Keep it simple!
What ’s the Big Idea?
When photographing a landscape, it is very easy to slap on a wide-angle lens to take in as much as possible. This is exactly what I try to avoid. Including too many elements in one image is confusing to the viewer and will result in a shot that lacks overall impact. I like simple, graphic compositions, and am a firm believer that less is more. Have you heard of the KISS method? It’s an acronym for ‘Keep It Simple Stupid’, coined by head engineer Kelly Johnson at Lockheed Martin’s ‘Skunk Works’, which designed the U-2 and SR-71 spy planes. Johnson wanted his engineers to “keep a design simple and stupid”. If you look at all of the images in this feature, they all have one thing in common: uncluttered composition.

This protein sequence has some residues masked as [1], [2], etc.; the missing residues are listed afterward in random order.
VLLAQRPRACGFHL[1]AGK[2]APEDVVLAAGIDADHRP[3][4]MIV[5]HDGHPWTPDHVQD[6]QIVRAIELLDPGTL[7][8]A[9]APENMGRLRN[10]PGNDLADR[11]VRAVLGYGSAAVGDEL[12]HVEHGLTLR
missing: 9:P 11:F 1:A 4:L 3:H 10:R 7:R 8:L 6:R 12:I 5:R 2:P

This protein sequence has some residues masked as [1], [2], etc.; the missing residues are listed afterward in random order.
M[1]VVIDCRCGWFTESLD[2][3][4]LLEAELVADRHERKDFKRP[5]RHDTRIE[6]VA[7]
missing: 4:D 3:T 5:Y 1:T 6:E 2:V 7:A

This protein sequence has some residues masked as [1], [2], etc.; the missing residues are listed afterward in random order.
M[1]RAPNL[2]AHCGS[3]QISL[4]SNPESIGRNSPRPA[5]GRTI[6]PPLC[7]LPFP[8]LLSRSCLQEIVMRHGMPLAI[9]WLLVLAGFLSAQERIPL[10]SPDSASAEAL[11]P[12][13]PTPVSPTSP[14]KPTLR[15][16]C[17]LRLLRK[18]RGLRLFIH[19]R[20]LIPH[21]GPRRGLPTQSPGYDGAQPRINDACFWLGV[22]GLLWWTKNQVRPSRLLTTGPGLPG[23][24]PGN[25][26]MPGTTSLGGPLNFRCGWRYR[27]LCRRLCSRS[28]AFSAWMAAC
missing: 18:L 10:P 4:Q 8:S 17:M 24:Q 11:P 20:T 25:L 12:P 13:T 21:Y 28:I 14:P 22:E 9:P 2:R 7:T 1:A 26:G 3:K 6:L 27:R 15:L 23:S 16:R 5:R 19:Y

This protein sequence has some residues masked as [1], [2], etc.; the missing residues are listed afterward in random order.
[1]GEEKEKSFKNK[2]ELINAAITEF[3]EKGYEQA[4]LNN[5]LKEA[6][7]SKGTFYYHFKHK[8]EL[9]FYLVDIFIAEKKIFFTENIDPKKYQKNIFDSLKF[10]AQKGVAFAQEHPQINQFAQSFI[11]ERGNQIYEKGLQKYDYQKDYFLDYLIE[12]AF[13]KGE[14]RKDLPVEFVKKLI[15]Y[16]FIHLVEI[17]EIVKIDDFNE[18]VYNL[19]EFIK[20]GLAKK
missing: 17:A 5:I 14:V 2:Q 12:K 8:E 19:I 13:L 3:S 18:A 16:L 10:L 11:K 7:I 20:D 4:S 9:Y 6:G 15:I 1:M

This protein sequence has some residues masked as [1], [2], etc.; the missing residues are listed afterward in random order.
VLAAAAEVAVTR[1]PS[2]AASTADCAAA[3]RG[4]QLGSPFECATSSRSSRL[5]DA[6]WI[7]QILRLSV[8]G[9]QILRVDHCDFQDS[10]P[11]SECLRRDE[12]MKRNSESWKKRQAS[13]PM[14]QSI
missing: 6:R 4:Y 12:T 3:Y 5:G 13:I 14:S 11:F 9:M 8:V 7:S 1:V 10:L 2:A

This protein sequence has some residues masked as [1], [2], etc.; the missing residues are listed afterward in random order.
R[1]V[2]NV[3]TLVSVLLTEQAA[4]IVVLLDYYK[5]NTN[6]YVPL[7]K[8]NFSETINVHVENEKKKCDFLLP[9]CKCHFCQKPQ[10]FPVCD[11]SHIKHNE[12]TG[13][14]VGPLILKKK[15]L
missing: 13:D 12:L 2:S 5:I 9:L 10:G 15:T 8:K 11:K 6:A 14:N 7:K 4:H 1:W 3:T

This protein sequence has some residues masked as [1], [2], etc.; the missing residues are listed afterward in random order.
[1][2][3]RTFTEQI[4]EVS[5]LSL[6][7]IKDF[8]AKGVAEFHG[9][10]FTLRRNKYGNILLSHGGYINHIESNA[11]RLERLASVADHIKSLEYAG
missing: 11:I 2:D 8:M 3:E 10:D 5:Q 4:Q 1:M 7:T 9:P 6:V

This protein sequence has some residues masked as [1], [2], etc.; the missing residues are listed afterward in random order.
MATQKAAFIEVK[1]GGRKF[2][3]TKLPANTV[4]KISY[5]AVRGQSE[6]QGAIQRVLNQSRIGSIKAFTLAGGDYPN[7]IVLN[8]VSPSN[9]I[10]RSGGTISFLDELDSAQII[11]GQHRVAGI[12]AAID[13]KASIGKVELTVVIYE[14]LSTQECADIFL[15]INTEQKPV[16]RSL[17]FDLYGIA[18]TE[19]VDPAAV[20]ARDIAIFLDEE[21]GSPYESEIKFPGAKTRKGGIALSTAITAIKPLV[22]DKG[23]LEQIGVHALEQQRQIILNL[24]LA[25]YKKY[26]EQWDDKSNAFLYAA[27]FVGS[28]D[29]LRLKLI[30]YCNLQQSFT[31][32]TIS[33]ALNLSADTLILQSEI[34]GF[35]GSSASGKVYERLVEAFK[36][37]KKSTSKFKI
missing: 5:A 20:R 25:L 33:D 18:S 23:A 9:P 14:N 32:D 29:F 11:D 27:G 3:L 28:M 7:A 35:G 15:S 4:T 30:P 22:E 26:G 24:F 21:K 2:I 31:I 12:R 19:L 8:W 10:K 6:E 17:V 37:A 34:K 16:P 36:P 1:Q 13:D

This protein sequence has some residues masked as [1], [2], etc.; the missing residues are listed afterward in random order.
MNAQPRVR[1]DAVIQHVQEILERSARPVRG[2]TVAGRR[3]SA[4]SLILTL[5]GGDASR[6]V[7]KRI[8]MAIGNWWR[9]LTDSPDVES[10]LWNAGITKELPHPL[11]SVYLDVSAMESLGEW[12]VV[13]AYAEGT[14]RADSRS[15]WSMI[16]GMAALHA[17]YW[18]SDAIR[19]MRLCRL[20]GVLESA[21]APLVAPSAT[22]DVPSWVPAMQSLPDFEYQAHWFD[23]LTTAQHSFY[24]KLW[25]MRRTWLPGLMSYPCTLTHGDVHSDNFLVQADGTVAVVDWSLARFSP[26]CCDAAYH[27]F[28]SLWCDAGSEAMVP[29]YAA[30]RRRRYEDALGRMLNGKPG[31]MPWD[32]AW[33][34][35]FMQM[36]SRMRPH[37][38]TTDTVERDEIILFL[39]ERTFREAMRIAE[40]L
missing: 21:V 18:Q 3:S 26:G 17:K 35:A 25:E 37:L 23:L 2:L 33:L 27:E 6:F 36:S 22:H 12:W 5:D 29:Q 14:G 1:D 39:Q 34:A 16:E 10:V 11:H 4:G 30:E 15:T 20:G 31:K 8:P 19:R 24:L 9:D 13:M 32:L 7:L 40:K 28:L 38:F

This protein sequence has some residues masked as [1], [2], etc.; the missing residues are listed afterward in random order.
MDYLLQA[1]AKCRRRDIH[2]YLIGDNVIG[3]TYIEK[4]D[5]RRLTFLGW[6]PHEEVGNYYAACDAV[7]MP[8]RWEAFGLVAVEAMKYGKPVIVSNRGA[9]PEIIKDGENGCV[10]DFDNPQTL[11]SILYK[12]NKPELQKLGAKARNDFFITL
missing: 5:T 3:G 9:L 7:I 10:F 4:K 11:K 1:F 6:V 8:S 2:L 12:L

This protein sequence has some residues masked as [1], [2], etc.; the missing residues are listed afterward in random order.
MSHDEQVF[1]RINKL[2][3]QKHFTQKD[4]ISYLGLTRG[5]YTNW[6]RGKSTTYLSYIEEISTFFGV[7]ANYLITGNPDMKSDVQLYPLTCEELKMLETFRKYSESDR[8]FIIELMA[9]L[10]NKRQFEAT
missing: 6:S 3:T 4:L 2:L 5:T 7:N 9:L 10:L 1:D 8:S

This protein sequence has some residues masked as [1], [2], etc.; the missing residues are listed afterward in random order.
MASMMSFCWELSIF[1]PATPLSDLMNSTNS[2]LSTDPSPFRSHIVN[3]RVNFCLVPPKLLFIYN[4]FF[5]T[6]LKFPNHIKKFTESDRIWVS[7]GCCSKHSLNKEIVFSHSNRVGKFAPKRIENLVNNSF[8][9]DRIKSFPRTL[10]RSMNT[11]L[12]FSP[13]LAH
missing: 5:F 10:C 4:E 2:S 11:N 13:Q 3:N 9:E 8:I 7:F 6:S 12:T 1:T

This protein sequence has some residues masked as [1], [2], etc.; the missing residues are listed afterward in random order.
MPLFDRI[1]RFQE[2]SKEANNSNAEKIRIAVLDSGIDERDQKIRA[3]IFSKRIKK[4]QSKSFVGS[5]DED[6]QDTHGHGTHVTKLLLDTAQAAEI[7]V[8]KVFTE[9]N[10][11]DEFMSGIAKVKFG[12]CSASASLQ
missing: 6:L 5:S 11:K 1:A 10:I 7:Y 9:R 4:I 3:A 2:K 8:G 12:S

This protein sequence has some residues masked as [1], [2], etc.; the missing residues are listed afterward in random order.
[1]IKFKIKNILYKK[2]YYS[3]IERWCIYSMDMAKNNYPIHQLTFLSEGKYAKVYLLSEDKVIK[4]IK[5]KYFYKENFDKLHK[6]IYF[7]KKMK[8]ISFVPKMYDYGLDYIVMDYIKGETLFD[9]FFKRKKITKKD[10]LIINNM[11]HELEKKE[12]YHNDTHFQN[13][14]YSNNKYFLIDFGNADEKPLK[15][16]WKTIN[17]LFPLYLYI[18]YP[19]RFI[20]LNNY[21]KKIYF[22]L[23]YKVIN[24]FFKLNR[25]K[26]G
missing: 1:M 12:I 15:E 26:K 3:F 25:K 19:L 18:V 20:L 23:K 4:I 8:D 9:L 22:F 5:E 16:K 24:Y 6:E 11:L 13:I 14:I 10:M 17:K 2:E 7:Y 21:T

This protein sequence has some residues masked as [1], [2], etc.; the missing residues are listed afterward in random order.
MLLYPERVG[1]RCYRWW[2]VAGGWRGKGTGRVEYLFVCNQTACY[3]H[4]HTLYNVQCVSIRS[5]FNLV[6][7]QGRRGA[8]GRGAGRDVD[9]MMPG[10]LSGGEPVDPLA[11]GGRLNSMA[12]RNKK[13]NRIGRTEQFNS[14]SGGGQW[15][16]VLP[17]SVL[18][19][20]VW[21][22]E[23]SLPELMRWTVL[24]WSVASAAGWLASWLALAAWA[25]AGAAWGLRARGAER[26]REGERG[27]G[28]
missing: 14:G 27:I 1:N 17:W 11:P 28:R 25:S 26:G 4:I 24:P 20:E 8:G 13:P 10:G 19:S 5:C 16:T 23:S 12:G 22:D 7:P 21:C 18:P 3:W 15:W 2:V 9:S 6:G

What ’s the Key?
When you look at a scene, determine what the main subject is. If this isn’t evident, then you should think again why you are taking the photo. Now look around the subject and remove anything that isn’t important, or that doesn’t reinforce the composition. You may have to change your angle or lens to do this. I often use a 70-200mm lens to crop in on just the elements that I want to include within the frame. When I simplify the scene down to the main elements, I find that I can create several images by varying the composition. I can place the horizon low or high, make the image horizontal or vertical or place the subject on different intersecting points using the Rule of Thirds. This is a good exercise in composition.
When you’re keeping things simple, make sure your horizons are straight!